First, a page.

Semantic and syntactic properties of words and the receptive–expressive gap in autistic and non-autistic children

Jonet Artis, Sudha Arunachalam

Research output: Contribution to journalArticlepeer-review


Purpose: The goal of this work was to examine the semantic and syntactic properties of the vocabularies of autistic and non-autistic infants and toddlers to see if children in these two groups know different kinds of words. We focused on both receptive and expressive vocabularies. For expressive vocabulary, we looked only at the “active” lexicon: Of those words that are already in children’s receptive vocabulary, we asked which ones they also produce. Method: We used an existing data set of 346 parent report vocabulary checklists (MacArthur–Bates Communicative Development Inventory: Words and Gestures) from 41 autistic and 27 non-autistic children at multiple timepoints between the ages of 6 and 43 months. We coded the words on the checklists for various semantic and syntactic properties and evaluated which properties predicted whether children understood and produced those words. Results: Overall, we replicated a common finding that autistic children have smaller receptive vocabularies than non-autistic children, but we found that of the words they understand, autistic children produce a similar proportion of those words as non-autistic children. While we found that some syntactic properties are more or less likely to be represented in children’s early vocabularies (e.g., nouns are more likely to be understood and produced than words that are not nouns), these patterns did not differ across autistic and non-autistic children. Conclusions: The semantic and syntactic compositions of autistic and non-autistic children’s vocabularies are similar. Thus, while receptive vocabularies are relatively smaller for autistic children, they do not appear to have specific difficulty with words that have particular syntactic or semantic properties, or with adding words to the expressive vocabulary that they already understand.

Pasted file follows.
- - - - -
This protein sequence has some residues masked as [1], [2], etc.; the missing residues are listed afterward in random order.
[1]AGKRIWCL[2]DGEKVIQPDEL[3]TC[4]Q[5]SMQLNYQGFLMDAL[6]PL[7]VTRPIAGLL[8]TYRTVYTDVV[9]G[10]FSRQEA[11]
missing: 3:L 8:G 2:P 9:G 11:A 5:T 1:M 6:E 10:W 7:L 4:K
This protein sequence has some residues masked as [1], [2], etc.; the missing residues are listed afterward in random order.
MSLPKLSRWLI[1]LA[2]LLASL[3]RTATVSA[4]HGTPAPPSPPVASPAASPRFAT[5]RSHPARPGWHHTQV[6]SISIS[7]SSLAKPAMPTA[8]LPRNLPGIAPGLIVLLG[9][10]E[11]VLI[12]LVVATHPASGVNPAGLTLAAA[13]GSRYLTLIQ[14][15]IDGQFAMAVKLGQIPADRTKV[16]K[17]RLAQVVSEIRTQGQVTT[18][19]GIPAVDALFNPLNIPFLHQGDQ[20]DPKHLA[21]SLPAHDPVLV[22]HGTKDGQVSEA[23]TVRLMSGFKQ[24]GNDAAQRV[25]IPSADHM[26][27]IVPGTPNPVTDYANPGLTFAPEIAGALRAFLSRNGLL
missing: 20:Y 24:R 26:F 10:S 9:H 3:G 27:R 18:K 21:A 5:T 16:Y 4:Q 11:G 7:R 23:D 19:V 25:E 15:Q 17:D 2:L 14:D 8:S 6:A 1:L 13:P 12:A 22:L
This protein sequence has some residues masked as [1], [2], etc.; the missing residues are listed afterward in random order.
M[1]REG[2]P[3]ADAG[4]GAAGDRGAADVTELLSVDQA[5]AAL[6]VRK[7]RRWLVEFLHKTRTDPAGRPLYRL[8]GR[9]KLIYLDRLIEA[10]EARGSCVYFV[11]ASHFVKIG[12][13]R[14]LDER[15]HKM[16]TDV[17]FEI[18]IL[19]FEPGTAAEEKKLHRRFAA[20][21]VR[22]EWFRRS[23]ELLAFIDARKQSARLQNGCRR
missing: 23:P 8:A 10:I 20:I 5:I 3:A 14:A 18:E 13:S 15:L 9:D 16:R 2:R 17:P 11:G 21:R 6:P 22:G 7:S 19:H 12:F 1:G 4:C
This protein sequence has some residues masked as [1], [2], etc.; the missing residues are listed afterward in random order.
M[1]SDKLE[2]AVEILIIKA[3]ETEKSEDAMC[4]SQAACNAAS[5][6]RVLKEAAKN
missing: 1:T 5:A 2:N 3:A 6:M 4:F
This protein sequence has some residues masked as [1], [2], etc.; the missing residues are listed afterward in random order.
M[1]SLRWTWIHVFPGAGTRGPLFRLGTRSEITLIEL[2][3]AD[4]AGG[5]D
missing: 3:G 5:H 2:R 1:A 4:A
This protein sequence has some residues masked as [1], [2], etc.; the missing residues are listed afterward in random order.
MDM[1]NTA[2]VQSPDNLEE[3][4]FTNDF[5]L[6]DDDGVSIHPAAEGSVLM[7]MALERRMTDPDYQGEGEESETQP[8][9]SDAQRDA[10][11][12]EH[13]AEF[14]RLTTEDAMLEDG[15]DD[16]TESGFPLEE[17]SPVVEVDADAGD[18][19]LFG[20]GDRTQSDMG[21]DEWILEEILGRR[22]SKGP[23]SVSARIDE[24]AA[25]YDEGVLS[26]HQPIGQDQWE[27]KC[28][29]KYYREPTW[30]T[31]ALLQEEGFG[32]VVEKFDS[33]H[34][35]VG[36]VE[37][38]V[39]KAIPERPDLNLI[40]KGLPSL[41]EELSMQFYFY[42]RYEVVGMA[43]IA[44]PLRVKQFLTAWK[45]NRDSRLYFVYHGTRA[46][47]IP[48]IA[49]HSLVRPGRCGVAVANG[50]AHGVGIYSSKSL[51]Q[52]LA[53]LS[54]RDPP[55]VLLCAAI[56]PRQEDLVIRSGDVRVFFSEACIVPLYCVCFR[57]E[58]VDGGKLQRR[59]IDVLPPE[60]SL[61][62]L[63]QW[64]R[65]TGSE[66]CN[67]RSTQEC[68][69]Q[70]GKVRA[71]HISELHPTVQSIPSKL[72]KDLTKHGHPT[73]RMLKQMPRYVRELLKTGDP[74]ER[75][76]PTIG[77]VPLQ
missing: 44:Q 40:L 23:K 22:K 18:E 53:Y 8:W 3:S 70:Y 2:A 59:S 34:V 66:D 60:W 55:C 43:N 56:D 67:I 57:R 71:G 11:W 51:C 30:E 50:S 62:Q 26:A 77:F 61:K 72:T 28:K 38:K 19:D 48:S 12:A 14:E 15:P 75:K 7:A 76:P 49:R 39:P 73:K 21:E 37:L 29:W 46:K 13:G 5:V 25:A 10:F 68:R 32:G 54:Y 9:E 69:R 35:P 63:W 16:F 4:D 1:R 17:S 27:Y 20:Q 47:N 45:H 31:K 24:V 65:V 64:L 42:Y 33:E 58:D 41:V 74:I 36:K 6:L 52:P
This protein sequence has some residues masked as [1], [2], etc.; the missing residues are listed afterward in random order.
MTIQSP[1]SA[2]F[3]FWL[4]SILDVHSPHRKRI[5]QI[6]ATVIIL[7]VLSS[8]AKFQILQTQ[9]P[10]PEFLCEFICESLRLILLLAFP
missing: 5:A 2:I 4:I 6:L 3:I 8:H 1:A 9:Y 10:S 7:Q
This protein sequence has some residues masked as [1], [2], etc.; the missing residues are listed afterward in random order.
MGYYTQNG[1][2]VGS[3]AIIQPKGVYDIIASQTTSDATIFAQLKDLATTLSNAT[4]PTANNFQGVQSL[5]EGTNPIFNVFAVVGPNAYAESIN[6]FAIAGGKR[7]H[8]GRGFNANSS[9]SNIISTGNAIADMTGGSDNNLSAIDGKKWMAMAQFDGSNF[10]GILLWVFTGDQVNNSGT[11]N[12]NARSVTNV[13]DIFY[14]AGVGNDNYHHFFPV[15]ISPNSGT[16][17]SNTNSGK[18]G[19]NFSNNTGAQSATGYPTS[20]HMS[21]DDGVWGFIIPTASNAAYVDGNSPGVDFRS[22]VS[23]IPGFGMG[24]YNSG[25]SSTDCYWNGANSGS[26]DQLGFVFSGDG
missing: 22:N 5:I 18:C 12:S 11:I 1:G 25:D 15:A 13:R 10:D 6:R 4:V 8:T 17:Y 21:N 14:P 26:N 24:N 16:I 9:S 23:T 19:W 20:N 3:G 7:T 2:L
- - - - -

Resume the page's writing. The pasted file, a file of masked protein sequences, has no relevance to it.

Original languageEnglish (US)
Pages (from-to)1771-1791
Number of pages21
JournalJournal of Speech, Language, and Hearing Research
Issue number5
StatePublished - May 2023

ASJC Scopus subject areas

  • Language and Linguistics
  • Linguistics and Language
  • Speech and Hearing


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